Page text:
India is in the final stages to clear a National Cybersecurity Strategy in the wake of growing cyber attacks and threats from nation-state actors against the country, national cyber security coordinator Lt. Gen. (retd) Rajesh Pant has stressed.
There are about 4 million malware that are detected every day and India is one of the most cyber attacked nations in the world.
"One of the reasons for that is that we have a large attack surface with 1.15 billion phones and more than 700 million Internet users," Pant said during the third edition of 'ExpertSpeak', a curated dialogue series by Microsoft with industry experts.
"What we require now is a National Cybersecurity Strategy, which we have been working on over the last two years and is in the cabinet for the final stamp. The first thing we need is a governance structure, because there is no central apex organisation which is responsible for the cybersecurity of the nation," Pant stressed.
"That is the first thing we have to tackle, because the difference between a policy and a strategy is that a strategy is an action-oriented plan with a timeline."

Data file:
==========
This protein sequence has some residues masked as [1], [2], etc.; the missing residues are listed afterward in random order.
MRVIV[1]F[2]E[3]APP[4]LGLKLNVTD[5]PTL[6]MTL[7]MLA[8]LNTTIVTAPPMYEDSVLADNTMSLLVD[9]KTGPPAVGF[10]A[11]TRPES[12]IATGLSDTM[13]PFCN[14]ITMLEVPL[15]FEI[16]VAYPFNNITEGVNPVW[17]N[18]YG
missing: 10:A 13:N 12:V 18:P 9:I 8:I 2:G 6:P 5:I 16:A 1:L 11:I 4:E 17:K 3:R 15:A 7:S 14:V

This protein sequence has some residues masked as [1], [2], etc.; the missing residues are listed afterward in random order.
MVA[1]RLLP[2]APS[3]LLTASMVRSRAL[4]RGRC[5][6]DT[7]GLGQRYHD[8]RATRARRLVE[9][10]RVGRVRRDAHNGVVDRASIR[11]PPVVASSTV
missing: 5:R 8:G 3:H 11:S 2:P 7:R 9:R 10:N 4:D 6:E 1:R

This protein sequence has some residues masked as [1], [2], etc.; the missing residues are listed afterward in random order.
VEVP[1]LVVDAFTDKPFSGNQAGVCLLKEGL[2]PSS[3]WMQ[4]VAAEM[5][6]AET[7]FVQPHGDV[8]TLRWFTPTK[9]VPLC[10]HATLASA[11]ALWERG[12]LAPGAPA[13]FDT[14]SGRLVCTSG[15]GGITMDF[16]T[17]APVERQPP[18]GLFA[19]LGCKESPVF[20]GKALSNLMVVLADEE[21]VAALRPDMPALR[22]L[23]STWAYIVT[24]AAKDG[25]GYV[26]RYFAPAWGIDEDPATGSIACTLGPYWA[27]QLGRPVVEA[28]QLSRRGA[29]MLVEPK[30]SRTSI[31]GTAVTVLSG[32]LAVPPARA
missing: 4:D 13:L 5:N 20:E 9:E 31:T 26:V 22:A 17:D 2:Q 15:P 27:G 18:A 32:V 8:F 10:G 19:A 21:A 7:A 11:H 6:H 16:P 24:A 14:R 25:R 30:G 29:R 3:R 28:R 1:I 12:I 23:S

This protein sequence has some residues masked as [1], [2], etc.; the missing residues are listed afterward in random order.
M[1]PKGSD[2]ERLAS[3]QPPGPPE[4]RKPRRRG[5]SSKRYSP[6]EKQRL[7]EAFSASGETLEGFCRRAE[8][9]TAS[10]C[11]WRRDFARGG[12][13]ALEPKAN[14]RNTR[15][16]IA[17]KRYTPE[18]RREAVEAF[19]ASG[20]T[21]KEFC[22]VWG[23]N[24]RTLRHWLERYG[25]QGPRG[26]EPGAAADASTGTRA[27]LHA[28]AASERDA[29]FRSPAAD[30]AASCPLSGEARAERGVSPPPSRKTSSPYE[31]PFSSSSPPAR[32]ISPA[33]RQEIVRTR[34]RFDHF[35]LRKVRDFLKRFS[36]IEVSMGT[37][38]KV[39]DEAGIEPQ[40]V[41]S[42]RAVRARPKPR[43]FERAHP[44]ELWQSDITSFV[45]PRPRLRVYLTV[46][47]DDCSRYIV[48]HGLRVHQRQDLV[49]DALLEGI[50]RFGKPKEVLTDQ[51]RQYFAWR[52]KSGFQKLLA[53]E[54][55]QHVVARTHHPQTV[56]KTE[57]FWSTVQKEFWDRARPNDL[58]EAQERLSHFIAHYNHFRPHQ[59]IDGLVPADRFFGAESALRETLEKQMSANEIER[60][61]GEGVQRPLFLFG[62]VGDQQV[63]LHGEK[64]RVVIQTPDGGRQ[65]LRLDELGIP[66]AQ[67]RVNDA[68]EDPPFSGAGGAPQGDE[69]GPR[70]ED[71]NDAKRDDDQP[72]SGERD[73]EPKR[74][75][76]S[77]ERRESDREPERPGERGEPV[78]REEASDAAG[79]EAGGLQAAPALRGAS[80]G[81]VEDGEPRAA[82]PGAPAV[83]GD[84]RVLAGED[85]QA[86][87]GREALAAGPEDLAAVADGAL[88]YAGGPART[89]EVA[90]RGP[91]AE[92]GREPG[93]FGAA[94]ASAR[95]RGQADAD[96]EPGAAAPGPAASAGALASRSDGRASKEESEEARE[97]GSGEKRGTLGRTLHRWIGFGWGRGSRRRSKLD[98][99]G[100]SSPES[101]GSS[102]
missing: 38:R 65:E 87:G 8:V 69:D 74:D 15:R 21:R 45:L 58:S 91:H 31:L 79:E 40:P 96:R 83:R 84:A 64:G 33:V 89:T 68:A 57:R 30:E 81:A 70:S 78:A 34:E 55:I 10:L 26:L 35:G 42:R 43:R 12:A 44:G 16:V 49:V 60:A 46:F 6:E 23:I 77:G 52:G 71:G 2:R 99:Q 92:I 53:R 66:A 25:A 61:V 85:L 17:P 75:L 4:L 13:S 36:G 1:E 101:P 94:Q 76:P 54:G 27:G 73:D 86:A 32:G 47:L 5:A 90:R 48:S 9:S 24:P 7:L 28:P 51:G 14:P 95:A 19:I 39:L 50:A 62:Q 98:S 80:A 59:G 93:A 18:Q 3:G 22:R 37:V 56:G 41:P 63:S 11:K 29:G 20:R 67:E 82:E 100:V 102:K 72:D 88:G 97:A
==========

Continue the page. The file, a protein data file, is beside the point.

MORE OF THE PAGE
The pandemic has taught countries that cybercrime is now an essential service, just like the police and fire departments.
"Fortunately, we've managed to avoid any major cyber-attacks or threats and that is one of the reasons why in June, we jumped from 47 to 10 in the new rankings of the Global Cybersecurity Index," Pant said during the event on Tuesday, organised as part of the Cybersecurity Awareness Month.
With the policy comes the challenge to address cyberskilling. Reports estimate that there will be about 1.5 million job vacancies in cybersecurity by 2025 in India.
"There's a strong industry need to build programmes that bridge this skills gap in cybersecurity. Closing the gender gap in cybersecurity and enabling more diversity in the field is another critical priority," said Keshav Dhakad, General Counsel, Microsoft India.
Microsoft has invested in the 'CyberShikshaa' programme along with the Data Security Council of India (DSCI), to create a pool of skilled women security professionals in the country.
"Microsoft is also partnering closely with MeitY to skill security leaders in government entities across the nation in cybersecurity," Dhakad said.
The nation-state actors are targeting critical infrastructure like power.
"We are definitely seeing attacks coming and there are different motives behind why you will go and disrupt a critical infrastructure like the outage that happened in Mumbai, Maharashtra. Protecting that infrastructure is very critical," said Dhakad.